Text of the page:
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Getting Ready for Gen Alpha

This tech-savvy cohort will have big bucks to spend

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PHOTOGRAPHY: SeventyFour/iStock.com

Heads-up, retail executives and other business leaders: it’s time to acquainted with Gen Alpha. They are the children of millennials, starting to turn 13 but still being born, and will be the largest generation ever with the biggest spending power. They are a generation that will not know a world without AI, gaming, AR and streaming.

While little research has previously been published about this demographic age group, a new briefing paper by Harvard Business Review Analytic Services, sponsored by design and innovation consultancy Journey, sheds light on Gen Alpha and how it will change work, education, entertainment and more.

“For Gen Alpha, their reality encompasses both the physical world and the virtual one. Gen Alpha is a generation of world builders and today’s flat internet experience just seems…old. I wholeheartedly believe that the world’s next Coco Chanel is probably a 10-year-old girl designing skins in Roblox,” said Cathy Hackl, Journey’s Chief Futurist and tech pioneer. “My kids are all Gen Alpha. They are incredibly tech-savvy and they are very active both in the physical world, but they also feel extremely at home exploring video games, wearing virtual fashion and building experiences in virtual spaces. Gen Alpha kids are my best window into our future.”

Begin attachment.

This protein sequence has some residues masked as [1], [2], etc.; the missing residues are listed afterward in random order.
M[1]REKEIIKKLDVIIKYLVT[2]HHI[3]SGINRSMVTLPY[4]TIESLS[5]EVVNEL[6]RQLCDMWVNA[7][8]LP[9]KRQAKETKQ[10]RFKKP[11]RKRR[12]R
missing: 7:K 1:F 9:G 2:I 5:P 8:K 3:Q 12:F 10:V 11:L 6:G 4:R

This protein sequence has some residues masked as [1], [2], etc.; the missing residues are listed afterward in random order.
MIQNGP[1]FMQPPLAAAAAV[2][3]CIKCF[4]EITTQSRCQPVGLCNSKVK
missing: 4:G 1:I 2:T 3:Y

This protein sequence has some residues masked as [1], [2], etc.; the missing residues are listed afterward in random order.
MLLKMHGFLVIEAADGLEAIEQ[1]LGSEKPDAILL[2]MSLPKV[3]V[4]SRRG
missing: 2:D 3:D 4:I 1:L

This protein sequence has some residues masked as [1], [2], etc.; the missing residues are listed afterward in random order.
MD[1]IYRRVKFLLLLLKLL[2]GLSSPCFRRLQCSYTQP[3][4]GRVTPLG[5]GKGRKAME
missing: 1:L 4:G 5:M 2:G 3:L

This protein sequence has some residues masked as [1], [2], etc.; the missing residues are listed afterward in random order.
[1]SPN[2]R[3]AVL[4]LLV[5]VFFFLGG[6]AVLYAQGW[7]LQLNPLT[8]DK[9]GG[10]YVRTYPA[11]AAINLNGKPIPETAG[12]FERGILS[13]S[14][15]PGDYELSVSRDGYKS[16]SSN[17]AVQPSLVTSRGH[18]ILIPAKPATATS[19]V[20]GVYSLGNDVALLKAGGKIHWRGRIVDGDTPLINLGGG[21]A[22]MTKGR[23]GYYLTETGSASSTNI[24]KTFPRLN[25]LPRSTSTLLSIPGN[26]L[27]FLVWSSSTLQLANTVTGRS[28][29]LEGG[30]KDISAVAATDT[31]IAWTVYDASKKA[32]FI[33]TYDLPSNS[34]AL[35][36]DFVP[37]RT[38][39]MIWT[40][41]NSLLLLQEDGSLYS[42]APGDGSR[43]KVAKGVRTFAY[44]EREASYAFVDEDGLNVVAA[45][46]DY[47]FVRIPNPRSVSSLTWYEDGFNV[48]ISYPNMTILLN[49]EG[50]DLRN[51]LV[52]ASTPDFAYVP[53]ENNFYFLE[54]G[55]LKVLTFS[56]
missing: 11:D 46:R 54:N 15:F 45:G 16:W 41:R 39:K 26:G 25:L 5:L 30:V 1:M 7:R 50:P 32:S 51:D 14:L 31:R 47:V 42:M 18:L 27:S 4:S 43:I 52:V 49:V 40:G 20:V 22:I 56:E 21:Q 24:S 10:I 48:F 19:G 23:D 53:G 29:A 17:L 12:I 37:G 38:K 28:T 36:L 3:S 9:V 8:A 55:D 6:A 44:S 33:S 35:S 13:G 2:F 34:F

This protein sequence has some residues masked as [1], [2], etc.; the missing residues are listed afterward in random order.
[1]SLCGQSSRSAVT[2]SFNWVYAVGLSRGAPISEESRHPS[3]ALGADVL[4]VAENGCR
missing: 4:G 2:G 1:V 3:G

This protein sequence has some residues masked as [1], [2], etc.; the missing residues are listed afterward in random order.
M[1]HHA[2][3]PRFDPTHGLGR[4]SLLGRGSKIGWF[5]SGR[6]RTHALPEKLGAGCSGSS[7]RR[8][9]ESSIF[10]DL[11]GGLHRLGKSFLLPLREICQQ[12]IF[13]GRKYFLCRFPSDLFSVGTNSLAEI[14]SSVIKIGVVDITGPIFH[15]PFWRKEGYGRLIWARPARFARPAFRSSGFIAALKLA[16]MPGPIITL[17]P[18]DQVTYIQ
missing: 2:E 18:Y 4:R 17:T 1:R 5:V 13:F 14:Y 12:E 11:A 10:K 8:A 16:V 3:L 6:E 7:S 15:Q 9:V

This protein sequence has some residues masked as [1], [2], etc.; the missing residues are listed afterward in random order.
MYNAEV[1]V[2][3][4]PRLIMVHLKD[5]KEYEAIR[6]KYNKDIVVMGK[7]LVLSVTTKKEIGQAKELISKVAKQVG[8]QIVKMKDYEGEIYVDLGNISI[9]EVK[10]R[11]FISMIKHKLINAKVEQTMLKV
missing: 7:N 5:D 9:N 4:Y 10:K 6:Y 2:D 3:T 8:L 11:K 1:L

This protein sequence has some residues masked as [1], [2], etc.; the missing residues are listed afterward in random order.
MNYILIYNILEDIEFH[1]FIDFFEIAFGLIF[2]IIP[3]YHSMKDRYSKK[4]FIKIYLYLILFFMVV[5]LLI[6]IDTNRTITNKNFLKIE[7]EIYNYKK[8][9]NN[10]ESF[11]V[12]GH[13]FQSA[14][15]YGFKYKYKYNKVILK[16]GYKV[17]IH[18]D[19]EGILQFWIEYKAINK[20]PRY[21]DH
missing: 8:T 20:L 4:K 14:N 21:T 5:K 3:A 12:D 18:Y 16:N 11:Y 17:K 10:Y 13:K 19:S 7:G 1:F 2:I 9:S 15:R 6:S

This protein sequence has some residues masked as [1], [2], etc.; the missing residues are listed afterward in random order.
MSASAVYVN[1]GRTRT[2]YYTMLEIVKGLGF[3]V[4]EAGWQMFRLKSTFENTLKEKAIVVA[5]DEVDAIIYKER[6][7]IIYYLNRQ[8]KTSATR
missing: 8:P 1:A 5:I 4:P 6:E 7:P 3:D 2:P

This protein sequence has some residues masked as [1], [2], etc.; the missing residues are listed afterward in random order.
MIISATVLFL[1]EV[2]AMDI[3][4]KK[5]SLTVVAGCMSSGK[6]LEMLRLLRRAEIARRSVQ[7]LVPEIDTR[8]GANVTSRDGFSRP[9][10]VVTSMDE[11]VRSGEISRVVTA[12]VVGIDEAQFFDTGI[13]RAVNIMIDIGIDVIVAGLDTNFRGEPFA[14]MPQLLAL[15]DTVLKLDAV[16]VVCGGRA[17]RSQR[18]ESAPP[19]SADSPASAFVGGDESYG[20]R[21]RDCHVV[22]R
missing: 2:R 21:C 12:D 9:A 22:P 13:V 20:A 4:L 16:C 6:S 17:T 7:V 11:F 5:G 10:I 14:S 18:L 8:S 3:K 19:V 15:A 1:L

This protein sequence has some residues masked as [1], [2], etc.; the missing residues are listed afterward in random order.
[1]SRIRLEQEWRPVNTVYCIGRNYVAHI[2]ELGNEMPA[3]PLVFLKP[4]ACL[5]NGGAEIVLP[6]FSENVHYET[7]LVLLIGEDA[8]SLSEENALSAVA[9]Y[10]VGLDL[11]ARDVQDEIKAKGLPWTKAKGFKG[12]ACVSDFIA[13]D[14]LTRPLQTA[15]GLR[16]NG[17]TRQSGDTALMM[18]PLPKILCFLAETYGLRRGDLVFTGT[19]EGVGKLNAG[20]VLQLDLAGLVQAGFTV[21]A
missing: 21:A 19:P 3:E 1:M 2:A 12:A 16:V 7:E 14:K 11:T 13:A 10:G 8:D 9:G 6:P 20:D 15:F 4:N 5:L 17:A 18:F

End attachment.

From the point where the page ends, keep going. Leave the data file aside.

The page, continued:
According to prior data gathered by McCrindle Research, Gen Alpha is anticipated to be the largest generation yet with roughly 2.5 billion people by 2024 and is expected to have the greatest spending power in history. Born between 2010 and 2024, they are expected to account for 10 percent of the workforce by 2030.

As a result, “Companies should now be exploring the best ways to combine the virtual and physical worlds of their products and services in order to cater to Gen Alpha, who are expected to be the most technologically savvy generation to date.” said Alex Clemente, managing director, Harvard Business Review Analytic Services.

Click here for more from the study.

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